By BEN WRIGHT
Over the course of my ten years in the US, I’ve met numerous families who have adopted kids from overseas. While any adoption is ostensibly noble, I’ve always been somewhat troubled by the fact that there are so many children in the US waiting to be adopted. Without getting too much in to this, I’ve always wondered if there is a certain cultural advantage to foreign adoption. In other words, do the kids from overseas (for whatever reasons) simply have less baggage than their homegrown counterparts? Are they more “exotic”? Does it seem more “heroic”? Is there an idea somehow, that one is starting with a blank slate?
Many things have been said about Trevor Noah’s appointment to John Stewart’s hot seat on the Daily Show. He’s a very funny, very clever man, with a compelling backstory. But are their some deeper “adoption politics” at play? Is there something about Noah that makes him more palatable to an American audience than, say, a homegrown black comic?
The Daily Show was previously hosted by John Stewart, who took over from Craig Kilborn in 1999. That was three presidents and four elections ago. As Noah confidently quipped on his first night, “Stewart was more than a late-night host. He was … in many ways our political dad. … And now it feels like the family has a new stepdad and he’s black, which is not ideal.”
As a person of mixed racial heritage, Noah is essentially considered a black person by his American audience. This authorises. It authorises him to make these sorts of jokes and it authorises his mostly white audience to laugh at them. Light racial humor has become more prominent in American comedy over the last decade, whether its black people making jokes about black people (like Daily Show correspondent Roy Wood Jr.) or white people making jokes about white people’s ignorance of black people (like Daily Show correspondent Jordan Klepper.) My point: many black comedians could have spun Noah’s “black stepdad/not ideal” line; the same cannot be said for some of the other jokes he made. That is the key to understanding the mix of mystique and curiosity Noah engenders for his adoptive audience.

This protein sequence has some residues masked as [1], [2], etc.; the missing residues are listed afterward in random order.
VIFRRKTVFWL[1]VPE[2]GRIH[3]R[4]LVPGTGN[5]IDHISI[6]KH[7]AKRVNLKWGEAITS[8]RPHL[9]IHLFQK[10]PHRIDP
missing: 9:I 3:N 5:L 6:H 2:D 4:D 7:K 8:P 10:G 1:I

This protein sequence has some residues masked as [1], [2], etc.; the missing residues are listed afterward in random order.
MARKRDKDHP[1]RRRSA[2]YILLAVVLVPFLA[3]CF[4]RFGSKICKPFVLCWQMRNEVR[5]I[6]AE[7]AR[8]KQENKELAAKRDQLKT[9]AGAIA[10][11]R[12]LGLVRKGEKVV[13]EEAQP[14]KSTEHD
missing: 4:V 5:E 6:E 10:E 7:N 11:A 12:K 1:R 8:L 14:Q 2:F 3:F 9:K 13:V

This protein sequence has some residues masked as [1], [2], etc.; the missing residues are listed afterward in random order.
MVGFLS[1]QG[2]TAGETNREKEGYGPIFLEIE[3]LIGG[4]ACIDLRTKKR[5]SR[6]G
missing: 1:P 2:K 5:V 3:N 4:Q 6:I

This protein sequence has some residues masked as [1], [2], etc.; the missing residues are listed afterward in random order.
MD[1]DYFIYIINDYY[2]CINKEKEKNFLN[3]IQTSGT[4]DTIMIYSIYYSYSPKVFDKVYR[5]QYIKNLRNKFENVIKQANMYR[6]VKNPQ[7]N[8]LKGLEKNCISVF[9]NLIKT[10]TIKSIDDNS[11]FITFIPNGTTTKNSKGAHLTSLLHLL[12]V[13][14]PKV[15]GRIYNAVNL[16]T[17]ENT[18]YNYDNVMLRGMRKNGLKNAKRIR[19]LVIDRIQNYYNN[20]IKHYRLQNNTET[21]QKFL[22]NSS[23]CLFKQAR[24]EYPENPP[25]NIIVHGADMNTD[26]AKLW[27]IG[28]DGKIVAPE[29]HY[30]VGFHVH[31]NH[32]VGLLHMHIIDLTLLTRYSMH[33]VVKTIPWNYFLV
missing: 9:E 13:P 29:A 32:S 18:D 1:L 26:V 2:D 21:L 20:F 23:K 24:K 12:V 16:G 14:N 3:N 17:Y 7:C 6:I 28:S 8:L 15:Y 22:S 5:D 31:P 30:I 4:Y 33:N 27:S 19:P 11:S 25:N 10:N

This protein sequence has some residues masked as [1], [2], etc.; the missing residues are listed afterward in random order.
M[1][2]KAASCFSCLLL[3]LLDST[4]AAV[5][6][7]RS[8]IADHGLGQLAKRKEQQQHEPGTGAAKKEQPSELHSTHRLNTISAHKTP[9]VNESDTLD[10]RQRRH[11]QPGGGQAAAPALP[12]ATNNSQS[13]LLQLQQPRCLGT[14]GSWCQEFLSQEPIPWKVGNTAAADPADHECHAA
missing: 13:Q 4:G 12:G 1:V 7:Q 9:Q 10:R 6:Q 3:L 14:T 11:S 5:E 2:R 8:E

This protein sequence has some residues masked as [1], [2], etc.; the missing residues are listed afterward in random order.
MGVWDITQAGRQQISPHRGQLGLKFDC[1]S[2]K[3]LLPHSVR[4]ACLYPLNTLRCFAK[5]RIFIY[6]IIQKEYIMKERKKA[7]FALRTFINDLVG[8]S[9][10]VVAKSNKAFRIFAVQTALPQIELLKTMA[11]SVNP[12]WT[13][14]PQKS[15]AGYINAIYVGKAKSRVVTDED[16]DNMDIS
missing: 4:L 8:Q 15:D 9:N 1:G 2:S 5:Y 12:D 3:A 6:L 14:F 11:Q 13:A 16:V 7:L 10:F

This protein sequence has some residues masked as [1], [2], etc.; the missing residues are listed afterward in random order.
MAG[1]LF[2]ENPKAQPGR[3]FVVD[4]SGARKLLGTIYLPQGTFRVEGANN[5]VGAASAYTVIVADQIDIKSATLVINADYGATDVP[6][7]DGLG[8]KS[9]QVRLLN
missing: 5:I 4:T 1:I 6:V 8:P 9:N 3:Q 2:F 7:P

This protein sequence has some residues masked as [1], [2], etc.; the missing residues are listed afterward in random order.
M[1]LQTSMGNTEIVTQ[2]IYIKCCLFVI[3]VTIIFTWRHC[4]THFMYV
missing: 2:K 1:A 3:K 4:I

A lot has been written about Noah bringing a “global perceptive” to the Daily Show. He does this for sure, but by being African he also authorises his audience to laugh along with him. Last week Noah mostly played it safe, but there was some chafing darkness in there too, be it asides to Idi Amin torturing people or congressmen having AIDS. Can American comics go there? Noah can, and in the process he has opened America up to a terra incognita of Afro-gags.
But there’s more to Noah than the fact he’s African. He’s also foreign, and this foreignness translates into a measure of forgivability. Take, for example, his jab about crack cocaine taking down Whitney Houston. Stewart wouldn’t and couldn’t have made that joke. I’m not sure Jamie Foxx would have either. It showed that Noah is blissfully ignorant of the many pressure points that exist along America’s cultural spine. (Long story…) But his foreignness allows him a measure of slack that not all comics are afforded. (This is why he was able to ride the storm over former tweets that joked about hitting Jewish pedestrians in his German car and being courted by “fat chicks” on the weekend.)
Noah’s forgivability and freshness are heightened by the fact that his comedy is always served with a side of big grin, rather than wry smile. America owes John Stewart a huge debt for his services to political awareness, but over the last few years he had become curmudgeonly. Noah, 20 years younger, represents a millennial tonic for Stewart’s laconic disillusionment. This was brought into focus during Noah’s one and only “deer in the headlights” moment on Thursday night.